It’s amazing how new friendships are born. I’ve been following Maya at Alaska From Scratch for a while now and after a few blog comments and email correspondence she has become a cherished colleague and dear friend. Her delicious food blog captured my attention, but Maya’s writing, her sweet, kind spirit and love of family and friends brings me back almost daily. It’s an honor and pleasure to have Maya of Alaska from Scratch Guest Posting on Karista’s Kitchen today. You are in for a treat!
Hugs from Alaska to all of my new friends here at Karista’s Kitchen. Of course, an extra big squeeze to my special blogging buddy, Karista, for inviting me to guest post here today. She is a real gem, bursting with talent and grace, and I am blessed to know her and to get to count her as both a colleague and a friend.
July in Alaska means seemingly endless amounts of daylight, lush green scenery, sparkling blue waters, and fishing. Gobs of fishing. There is nothing more seasonal in Alaska in July than a wild-caught salmon directly from our local shores. We have a dear friend living with us for the summer while he fishes commercially in Cook Inlet. One evening, after 13 hours out on the water, our friend came home with a marvelous king salmon. Although it was late, it was still light out, and he and my husband (known affectionately on my blog as Pastor Alaska) made quick work of filleting while I pulled up a recipe. It wasn’t long before the fish was sizzling in a hot pan, filling the house with the aroma of spices and saltwater mingling together.
Ocean to table. There is truly nothing better.
That night, we made this flavorful Sugar-Crusted Salmon recipe. Together, we oohed and ahhed over the smokiness of the paprika and the cumin, the kick of the chili powder and dry mustard, the nice sweetness from the sugar and a surprising pinch of cinnamon. And can we just talk about that beautiful charred crust for a moment… the stunning caramelization you get when a hot pan swirled with olive oil meets a perfectly fresh fillet of salmon, patted dry (this is key), and rubbed generously. “I have to blog about this,” I said aloud between bites, squeezing a wedge of lime over my fillet before diving back in, “We have to make this again.” Two nights later, we indeed made it again, and this time I made a bright, summery avocado peach salsa to go with it.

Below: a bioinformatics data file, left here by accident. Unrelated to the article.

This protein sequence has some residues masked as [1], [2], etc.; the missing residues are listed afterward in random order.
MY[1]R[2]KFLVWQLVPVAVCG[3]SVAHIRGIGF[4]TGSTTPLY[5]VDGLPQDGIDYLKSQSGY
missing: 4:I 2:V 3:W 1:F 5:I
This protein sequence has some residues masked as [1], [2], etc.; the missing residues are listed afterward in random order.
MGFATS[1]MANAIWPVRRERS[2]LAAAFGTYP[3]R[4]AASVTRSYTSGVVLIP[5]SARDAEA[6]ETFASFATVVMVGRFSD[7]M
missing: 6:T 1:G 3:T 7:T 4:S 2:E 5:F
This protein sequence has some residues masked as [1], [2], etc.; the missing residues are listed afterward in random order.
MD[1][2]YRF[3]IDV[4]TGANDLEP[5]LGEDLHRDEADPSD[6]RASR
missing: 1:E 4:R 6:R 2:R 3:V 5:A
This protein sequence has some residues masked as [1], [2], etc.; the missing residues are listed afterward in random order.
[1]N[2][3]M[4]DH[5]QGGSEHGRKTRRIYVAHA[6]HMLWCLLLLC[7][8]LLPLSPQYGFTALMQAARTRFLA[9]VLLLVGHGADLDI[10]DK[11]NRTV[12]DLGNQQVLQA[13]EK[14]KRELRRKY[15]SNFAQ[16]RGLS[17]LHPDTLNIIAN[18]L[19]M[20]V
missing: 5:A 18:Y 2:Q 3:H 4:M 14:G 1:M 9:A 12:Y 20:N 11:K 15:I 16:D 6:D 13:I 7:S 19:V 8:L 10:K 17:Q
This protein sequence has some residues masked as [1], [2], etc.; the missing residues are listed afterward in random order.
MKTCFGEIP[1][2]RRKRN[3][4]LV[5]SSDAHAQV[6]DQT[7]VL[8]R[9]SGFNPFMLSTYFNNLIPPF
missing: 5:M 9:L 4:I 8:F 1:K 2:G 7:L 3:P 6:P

Sugar-Crusted Salmon with Avocado Peach Salsa
For the Salsa: 2 sweet, but firm peaches (I used yellow saturn peaches), pitted and finely chopped 2 ripe avocados, finely chopped 1 small red or orange bell pepper, finely chopped 1/2 cup red onion, diced 1-2 jalapeños (to taste), seeds removed and minced 1/2 cup cilantro leaves, chopped 1 lime, juiced salt and pepper, to taste
For the Salmon: 2 tablespoons sugar 1 tablespoon chili powder 1 1/2 teaspoons smoked paprika 1 1/2 teaspoons ground cumin 1/4 teaspoon dry mustard pinch of cinnamon 1 teaspoon freshly ground black pepper 1 1/2 teaspoons kosher salt 4-6 wild-caught salmon fillets (about 4-6 ounces each), pin bones and skin removed 2 tablespoons neutral olive oil
Directions In a bowl, gently stir together the peaches, avocados, bell peppers, onion, jalapeño, cilantro, and lime. Season with salt and pepper to taste. Cover and refrigerate until ready to serve.
In a smaller bowl, stir together the sugar, chili powder, paprika, cumin, mustard, cinnamon, pepper, and salt.
Heat the olive oil in a skillet over medium-high heat. Pat the salmon fillets dry and liberally season the top of each fillet with the rub, patting it so it will adhere. Place the fillets seasoned side down into the hot pan. Cook about two minutes, until rub is fragrant and caramelized, but not burnt. Flip each fillet and continue to cook on the other side 2-6 minutes more, being careful not to overcook (cooking time will depend on the thickness of your fillets and your preferred doneness. I like my wild salmon fillets medium in the center, so mine were ready after 4 minutes). Plate the salmon and top with Avocado Peach Salsa.
Sugar-Crusted Salmon recipe adapted from Alaska Seafood Marketing Institute via Chena Girl Cooks.